I discovered that there are marbles in spray paint cans and embedded in some liquor bottles. I began to disgorge those marbles in a long, difficult process. These kinds of collections are absurd, perhaps. But they are essential for me. What I love tends to be something that must undergo redemption. I like to save things that the world hates, trivializes, abandons, or abuses. I love things like me.
Without faith there is no true north, no way to navigate life, no way to avoid believing that what the world determines is all that’s valuable. If you fall into the world’s trap, then you spend all your time trying to get money to buy shit, shit that you don’t love, shit that doesn’t love you. Phil Ivey plays poker for love, not money. The money may follow, but it can’t be the bedrock.
What is in my house has a reciprocal relationship with me – I love it, and it loves me. I decide what has value. I don’t care what the world says. I know God, so I know me. I am not ashamed about my love affair with ridiculous things. I told my therapist that years ago I shipped 1200 squid floaties home from the beach in Thailand to our house in China. That process was a great expense and a pain in the ass. She said, “For once, I’m speechless.” I still have those floaties hanging up all over the place – those floaties are well traveled floaties: from Thai waters and squid lures to the China and the Middle East to Africa.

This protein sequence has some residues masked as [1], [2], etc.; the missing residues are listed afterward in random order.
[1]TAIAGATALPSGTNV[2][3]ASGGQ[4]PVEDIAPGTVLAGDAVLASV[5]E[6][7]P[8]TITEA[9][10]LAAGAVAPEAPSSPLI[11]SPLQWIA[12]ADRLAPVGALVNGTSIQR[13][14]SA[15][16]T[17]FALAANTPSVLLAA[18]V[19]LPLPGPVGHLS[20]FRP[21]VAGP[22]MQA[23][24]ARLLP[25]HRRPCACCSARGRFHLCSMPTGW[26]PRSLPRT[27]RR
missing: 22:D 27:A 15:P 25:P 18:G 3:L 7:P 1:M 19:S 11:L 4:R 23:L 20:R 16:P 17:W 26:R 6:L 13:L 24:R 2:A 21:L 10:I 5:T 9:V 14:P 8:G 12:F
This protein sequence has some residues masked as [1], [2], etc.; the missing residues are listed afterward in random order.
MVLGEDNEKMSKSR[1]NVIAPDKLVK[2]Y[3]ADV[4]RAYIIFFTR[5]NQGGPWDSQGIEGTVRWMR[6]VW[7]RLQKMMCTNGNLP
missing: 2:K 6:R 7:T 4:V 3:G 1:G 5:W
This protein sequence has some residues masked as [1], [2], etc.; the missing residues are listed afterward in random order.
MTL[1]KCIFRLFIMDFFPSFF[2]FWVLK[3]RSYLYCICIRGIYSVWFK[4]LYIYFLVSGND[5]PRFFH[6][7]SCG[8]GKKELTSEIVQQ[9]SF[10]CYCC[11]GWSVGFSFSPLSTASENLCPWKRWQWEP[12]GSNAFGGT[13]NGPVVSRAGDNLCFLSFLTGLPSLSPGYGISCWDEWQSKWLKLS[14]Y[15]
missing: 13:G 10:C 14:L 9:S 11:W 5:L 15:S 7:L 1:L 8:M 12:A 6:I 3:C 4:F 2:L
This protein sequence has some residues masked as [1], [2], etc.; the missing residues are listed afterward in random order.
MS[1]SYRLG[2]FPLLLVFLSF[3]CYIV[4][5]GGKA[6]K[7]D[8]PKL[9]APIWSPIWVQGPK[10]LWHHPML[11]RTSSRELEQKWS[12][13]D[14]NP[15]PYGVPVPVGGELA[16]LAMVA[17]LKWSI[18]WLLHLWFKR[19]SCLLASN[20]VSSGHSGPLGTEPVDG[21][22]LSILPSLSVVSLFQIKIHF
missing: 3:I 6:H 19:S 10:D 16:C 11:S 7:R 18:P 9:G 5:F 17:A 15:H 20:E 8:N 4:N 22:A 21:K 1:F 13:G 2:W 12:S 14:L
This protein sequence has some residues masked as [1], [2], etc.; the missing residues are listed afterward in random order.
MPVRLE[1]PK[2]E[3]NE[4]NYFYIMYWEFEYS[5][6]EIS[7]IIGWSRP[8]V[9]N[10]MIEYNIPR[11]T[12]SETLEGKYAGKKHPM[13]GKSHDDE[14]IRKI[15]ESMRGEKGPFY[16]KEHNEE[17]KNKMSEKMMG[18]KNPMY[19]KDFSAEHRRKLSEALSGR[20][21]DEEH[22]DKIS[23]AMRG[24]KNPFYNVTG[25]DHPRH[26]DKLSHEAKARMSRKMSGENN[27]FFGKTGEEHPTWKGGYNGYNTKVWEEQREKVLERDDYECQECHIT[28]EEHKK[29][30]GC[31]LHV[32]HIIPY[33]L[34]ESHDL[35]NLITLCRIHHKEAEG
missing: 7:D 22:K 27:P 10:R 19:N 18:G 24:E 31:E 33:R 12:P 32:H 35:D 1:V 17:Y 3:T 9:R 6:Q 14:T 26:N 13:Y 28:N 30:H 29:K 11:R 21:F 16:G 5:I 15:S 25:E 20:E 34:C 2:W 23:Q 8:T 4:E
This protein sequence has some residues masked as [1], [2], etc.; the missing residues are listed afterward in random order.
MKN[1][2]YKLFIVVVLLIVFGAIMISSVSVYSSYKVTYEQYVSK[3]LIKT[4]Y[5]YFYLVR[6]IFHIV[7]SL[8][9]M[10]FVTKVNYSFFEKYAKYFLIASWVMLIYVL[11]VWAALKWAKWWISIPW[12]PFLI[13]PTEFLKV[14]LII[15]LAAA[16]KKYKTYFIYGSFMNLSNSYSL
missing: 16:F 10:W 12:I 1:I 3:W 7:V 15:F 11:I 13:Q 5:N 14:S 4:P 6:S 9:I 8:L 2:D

Money is never, ever, ever the solution. We are not made to be buyers. We are made to be lovers. Once you know that you are a beloved child of God, a priceless wonder, you can relax, wander, and your heart will direct your gaze into the world and you’ll determine value where the world can’t see it. You’ll know that you love – dominoes, eyebrows, taffeta, blue footed boobies, gourds…..and you’ll not be a victim of the world. You’ll have found your niche, your nest in the leafy realm of God, and you can use your fine mind and powerful heart to celebrate the piece of this world that was made for you to know, to treasure, and to love.